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  1. I can not wait to come back and visit Iran again. The only reason for my delay is COVID-19. As soon as it is safe to travel, I will book a tour in Iran.
    See you soon :-).

  2. I back from Iran recently, I traveled alone and I simply loved this experience.
    I agree with your words, I felt very safe walking around, taking taxi etc. I had an amazing experience in Iran and I met nice people and with good heart that I can call now friends.

  3. Thank you for the positive review of my country. I’d like to add some extra information here though

    Well if it was 2017, I would certainly agree with everything you said. But since 2018, that the sanctions escalated and the trade embargo applied by the US, gradually it has been more unsafe and susceptible to theft, unlogical inflation & very low quality goods. This has led to many negative effects, with some being unspeakable. Just to name some more moderate ones: 1.Widespread illegal hunting, logging and fishing; which made some animals almost go extinct, made an ugly picture of the country’s nature, and increased violence especially towards foresters in forests & mountains etc
    2.Severe surge in theft, home robbery, smuggling, sabotage & distrust between people; because of lack of jobs, heavily unbalanced opportunities in education especially in universities and ridiculously expensive stuff which has to many being poor & hungry, recently there have been some very noticeable increase in kinds of thefts that are almost funny, like stealing city sewage trapdoors made of cast iron, phone & electricity cables in alleyways, street lamps, faucet handles of public toilets, literally any parts of cars etc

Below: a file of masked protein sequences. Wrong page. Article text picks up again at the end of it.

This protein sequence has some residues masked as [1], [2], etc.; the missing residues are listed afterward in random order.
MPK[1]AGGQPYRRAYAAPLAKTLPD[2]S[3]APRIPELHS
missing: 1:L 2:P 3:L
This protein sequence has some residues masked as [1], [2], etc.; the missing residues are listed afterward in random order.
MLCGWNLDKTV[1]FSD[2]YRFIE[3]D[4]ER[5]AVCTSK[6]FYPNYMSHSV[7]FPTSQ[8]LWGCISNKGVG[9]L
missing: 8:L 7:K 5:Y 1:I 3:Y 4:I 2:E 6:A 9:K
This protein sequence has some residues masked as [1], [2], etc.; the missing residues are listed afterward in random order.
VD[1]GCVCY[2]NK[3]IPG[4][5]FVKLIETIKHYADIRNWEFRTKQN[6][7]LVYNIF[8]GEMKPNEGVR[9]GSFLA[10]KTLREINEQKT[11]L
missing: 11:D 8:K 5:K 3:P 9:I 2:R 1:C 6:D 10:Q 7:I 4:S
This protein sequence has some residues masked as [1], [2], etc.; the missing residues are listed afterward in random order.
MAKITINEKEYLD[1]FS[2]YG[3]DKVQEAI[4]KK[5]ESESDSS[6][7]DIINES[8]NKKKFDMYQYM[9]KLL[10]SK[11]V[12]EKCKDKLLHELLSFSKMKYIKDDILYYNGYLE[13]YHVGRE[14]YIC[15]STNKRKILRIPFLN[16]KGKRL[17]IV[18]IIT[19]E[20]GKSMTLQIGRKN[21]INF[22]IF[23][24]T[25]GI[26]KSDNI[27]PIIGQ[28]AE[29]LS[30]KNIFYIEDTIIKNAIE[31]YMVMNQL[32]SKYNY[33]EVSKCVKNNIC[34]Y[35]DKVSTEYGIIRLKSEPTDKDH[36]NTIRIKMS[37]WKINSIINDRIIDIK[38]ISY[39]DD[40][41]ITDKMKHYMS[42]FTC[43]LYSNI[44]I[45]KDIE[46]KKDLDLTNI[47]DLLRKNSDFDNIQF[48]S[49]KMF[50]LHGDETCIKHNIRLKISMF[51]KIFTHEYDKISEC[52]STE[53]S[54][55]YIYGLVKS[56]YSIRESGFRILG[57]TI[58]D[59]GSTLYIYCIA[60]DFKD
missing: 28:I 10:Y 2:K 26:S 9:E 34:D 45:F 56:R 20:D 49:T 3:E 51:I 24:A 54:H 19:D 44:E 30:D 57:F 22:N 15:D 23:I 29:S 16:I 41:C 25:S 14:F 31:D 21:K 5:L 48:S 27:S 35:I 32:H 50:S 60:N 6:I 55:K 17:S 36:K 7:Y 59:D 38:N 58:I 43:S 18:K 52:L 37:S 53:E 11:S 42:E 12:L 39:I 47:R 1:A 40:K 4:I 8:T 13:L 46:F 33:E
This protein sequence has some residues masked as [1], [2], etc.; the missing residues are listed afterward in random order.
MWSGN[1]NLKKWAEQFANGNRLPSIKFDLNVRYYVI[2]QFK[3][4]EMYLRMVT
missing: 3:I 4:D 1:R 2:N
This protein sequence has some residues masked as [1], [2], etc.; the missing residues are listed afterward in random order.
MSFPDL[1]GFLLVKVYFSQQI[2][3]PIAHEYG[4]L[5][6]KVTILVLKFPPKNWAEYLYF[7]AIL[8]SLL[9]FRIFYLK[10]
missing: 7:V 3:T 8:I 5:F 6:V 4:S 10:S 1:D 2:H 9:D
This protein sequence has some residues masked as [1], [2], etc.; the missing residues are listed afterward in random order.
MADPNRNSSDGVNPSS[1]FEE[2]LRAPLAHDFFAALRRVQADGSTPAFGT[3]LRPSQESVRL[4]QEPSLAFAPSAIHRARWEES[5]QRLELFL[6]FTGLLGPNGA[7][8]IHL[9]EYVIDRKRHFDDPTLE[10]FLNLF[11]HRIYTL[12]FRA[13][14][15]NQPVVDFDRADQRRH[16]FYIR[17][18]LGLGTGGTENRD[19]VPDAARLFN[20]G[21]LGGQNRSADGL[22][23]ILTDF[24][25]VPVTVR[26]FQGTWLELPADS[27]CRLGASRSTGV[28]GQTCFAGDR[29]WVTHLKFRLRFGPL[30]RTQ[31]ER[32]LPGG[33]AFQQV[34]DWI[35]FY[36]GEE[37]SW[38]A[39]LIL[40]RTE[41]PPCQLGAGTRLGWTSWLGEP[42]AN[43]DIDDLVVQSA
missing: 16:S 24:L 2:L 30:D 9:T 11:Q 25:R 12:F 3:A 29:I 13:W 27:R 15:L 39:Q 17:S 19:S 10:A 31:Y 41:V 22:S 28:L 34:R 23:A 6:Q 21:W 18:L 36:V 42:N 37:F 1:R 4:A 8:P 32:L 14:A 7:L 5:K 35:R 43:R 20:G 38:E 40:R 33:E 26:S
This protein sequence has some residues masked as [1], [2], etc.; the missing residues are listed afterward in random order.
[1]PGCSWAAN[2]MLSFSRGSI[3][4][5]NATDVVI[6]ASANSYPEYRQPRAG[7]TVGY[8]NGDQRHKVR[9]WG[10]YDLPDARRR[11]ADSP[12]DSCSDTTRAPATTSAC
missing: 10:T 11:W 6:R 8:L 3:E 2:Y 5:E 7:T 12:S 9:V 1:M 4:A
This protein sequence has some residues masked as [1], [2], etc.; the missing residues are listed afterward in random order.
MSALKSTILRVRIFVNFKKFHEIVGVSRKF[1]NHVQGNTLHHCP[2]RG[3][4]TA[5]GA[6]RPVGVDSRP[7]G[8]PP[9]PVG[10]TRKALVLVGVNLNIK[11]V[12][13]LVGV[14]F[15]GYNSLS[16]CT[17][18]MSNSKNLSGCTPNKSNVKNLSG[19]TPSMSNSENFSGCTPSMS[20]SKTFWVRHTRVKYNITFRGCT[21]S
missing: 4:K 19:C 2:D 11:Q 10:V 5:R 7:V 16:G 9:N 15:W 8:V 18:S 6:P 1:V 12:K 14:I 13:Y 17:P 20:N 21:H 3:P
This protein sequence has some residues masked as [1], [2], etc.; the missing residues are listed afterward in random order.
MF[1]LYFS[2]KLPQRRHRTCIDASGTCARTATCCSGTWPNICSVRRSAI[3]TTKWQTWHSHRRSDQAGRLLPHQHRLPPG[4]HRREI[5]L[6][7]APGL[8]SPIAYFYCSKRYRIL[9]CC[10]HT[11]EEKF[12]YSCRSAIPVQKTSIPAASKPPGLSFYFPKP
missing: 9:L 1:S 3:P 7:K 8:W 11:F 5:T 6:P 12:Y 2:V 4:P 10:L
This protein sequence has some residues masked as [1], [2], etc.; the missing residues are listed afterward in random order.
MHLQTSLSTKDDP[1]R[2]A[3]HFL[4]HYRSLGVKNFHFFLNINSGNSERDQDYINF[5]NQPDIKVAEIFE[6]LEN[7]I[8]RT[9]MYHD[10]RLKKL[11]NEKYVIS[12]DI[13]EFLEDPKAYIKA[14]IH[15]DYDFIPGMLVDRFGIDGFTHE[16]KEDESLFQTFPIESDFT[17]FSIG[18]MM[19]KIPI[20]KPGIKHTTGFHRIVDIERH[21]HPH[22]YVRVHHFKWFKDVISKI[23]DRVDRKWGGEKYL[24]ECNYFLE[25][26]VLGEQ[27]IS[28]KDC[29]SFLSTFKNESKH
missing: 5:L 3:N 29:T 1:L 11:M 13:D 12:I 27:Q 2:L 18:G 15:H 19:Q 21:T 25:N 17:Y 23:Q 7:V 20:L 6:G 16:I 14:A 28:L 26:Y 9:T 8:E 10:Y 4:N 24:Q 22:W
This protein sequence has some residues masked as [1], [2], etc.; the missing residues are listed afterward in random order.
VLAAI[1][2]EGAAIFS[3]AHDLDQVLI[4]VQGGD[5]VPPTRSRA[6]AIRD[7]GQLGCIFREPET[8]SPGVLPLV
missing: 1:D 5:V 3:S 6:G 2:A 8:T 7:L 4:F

3.Outdated, two-bit, rushed engineering in most cities, especially the houses & transportation; There are still “death wagons” made by Iranian carmakers like Saipa & IKCO which have very poor quality and are have long-outdated designs. And sanctions and the low quality cars that Iranian traders import from China don’t make it any better either. The designs of most newly built apartment buildings are also very simple, are mostly small & made in very cramped places, are so rushed that you’s think they are in 2D because their outward appearance are only covered by two sides, and the villas are mostly outdated. Newer ones are also very costly and challenging to build.
    Add shortages & illegal constructions in the wild, poor quality of water & air in large cities, very high number of traffic accidents & annual deaths from them, Brain Drain, unneeded sensitiveness on having hijab even though most people don’t care about it, high number of blackouts during winter & summer, visa limitations, extremely corrupt politicians etc…

    The result is a very sad, unsafe & isolated nation spiced up by daily rants from media outlets from over the borders… yeah almost no Iranian currently likes to live in this country

  4. We had visas to visit Iran last year but after the death of Mahsa Amini and the increased oppression of Iranian women, I felt in all good conscience I could not be complicit by visiting Iran with a scarf symbol of that oppression. Has anything really changed? I visited Iran in 1975 and found it to be a beautiful place with friendly people and freedoms of a secular country.